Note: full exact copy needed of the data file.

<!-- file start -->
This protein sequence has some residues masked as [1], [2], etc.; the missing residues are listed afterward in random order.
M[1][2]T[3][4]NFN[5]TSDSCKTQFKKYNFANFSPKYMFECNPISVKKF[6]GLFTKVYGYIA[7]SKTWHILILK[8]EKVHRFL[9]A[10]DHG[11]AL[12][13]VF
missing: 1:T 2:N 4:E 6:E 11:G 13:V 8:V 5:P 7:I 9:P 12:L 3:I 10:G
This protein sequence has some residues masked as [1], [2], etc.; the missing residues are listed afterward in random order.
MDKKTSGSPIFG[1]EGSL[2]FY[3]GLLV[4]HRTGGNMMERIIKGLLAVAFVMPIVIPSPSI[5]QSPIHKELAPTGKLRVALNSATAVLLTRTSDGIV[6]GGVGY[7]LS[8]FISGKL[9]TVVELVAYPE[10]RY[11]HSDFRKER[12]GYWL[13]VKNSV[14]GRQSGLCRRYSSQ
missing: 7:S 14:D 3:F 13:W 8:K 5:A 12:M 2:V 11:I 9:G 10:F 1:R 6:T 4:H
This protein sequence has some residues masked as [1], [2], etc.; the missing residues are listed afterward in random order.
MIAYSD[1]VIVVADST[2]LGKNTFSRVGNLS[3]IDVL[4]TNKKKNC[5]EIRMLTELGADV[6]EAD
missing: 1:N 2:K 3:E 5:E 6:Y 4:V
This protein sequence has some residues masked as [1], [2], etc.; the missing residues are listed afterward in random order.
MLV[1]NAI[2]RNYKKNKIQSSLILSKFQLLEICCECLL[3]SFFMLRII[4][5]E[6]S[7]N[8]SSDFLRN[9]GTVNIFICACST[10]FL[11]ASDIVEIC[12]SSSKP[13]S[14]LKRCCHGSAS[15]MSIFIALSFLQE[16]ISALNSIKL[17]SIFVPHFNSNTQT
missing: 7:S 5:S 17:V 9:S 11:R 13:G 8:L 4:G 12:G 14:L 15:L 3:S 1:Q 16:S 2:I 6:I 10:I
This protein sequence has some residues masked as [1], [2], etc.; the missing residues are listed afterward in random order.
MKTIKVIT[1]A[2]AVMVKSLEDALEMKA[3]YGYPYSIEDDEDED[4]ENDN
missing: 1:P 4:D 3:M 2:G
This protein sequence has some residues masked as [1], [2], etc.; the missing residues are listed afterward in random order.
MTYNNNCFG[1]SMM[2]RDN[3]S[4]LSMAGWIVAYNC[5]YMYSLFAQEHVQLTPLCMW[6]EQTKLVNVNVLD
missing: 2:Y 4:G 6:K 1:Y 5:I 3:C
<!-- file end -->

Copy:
This protein sequence has some residues masked as [1], [2], etc.; the missing residues are listed afterward in random order.
M[1][2]T[3][4]NFN[5]TSDSCKTQFKKYNFANFSPKYMFECNPISVKKF[6]GLFTKVYGYIA[7]SKTWHILILK[8]EKVHRFL[9]A[10]DHG[11]AL[12][13]VF
missing: 1:T 2:N 4:E 6:E 11:G 13:V 8:V 5:P 7:I 9:P 12:L 3:I 10:G
This protein sequence has some residues masked as [1], [2], etc.; the missing residues are listed afterward in random order.
MDKKTSGSPIFG[1]EGSL[2]FY[3]GLLV[4]HRTGGNMMERIIKGLLAVAFVMPIVIPSPSI[5]QSPIHKELAPTGKLRVALNSATAVLLTRTSDGIV[6]GGVGY[7]LS[8]FISGKL[9]TVVELVAYPE[10]RY[11]HSDFRKER[12]GYWL[13]VKNSV[14]GRQSGLCRRYSSQ
missing: 7:S 14:D 3:F 13:W 8:K 5:A 12:M 2:V 11:I 9:G 10:F 1:R 6:T 4:H
This protein sequence has some residues masked as [1], [2], etc.; the missing residues are listed afterward in random order.
MIAYSD[1]VIVVADST[2]LGKNTFSRVGNLS[3]IDVL[4]TNKKKNC[5]EIRMLTELGADV[6]EAD
missing: 1:N 2:K 3:E 5:E 6:Y 4:V
This protein sequence has some residues masked as [1], [2], etc.; the missing residues are listed afterward in random order.
MLV[1]NAI[2]RNYKKNKIQSSLILSKFQLLEICCECLL[3]SFFMLRII[4][5]E[6]S[7]N[8]SSDFLRN[9]GTVNIFICACST[10]FL[11]ASDIVEIC[12]SSSKP[13]S[14]LKRCCHGSAS[15]MSIFIALSFLQE[16]ISALNSIKL[17]SIFVPHFNSNTQT
missing: 7:S 5:S 17:V 9:S 11:R 13:G 8:L 4:G 12:G 14:L 15:L 3:S 1:Q 16:S 2:I 6:I 10:I
This protein sequence has some residues masked as [1], [2], etc.; the missing residues are listed afterward in random order.
MKTIKVIT[1]A[2]AVMVKSLEDALEMKA[3]YGYPYSIEDDEDED[4]ENDN
missing: 1:P 4:D 3:M 2:G
This protein sequence has some residues masked as [1], [2], etc.; the missing residues are listed afterward in random order.
MTYNNNCFG[1]SMM[2]RDN[3]S[4]LSMAGWIVAYNC[5]YMYSLFAQEHVQLTPLCMW[6]EQTKLVNVNVLD
missing: 2:Y 4:G 6:K 1:Y 5:I 3:C